Marianne L. Burda, MD, PhD, a Pittsburgh, PA-based ethics consultant and educator, says that patients should never be denied emergency care and treatment due to their inability to pay or inadequate insurance coverage. Physicians have an ethical obligation to do the following, says Burda:

  • ensure that the tests, treatments, or procedures they recommend to their patients are medically indicated and not unnecessary or a result of practicing defensive medicine;
  • consider whether there is a less expensive alternative that is comparable to a higher-priced test, medication, or treatment and will obtain the same result, such as an older generic medication or a different diagnostic test;
  • fully inform patients of all care and treatment options including doing nothing, risks and benefits associated with each option, and the costs of all options;
  • advocate for underinsured patients to get needed medical treatment covered;
  • provide some free or discounted care to patients.

"If they are unable to do so for a particular patient, they should help the patient locate financial assistance, or free or reduced sources of the needed medications, tests, and treatments," says Burda. For example, physicians can refer patients to social workers or agencies in their community that can work to locate and secure these resources.

  • work with patients to design affordable payment plans that do not delay patients receiving needed care.

"Insurance discounts to costs of care should apply. Underinsured or uninsured patients should not be charged full costs for care, as they are the least able to pay these prices," says Burda.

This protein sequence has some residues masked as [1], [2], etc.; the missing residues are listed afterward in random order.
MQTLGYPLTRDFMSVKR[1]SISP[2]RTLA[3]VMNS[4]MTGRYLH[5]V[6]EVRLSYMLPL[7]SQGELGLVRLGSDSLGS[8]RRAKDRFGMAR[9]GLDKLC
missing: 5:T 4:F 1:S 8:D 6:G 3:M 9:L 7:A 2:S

1. Abraham JM, DeLeire, Royalty AB. Moral hazard matters: Measuring relative rates of underinsurance using threshold measures. NBER Working Paper No. 15410; Issued in October 2009.


  • Joseph J. Fins, MD, MACP, Chief, Division of Medical Ethics, Weill Cornell Medical College, New York City. Phone: (212) 746-4246. Email: jjfins@med.cornell.edu.
  • Faith T. Fitzgerald, MD, Professor, Internal Medicine, University of California--Davis School of Medicine, Sacramento. Phone: (916) 734-2177. Email: faith.fitzgerald@ucdmc.ucdavis.edu.
  • Rosalind Ekman Ladd, PhD, Visiting Scholar in Philosophy, Brown University, Providence, RI. Phone: (603) 788-4864. Email: rladd@wheatonma.edu.

Limited resources will pose ethical challenge

More time with patient is key

Physicians want the best for their patients, but part of their ethical challenge is to advise patients how to use their limited resources wisely, according to Rosalind Ekman Ladd, PhD, a visiting scholar in philosophy at Brown University in Providence, RI. "This is a problem that is not going to go away," she says. "Even if we were to assure that 100% of Americans have health insurance, there would still be critical ethical questions to confront: How much health care? What kinds of health care?"

One answer that is commonly heard is that everyone should be assured a decent minimum of health care, notes Ladd. "But what does that include? Heart and liver transplants are usually understood to go beyond the minimum, but what about MRIs and CT scans that are useful but very expensive?" she says.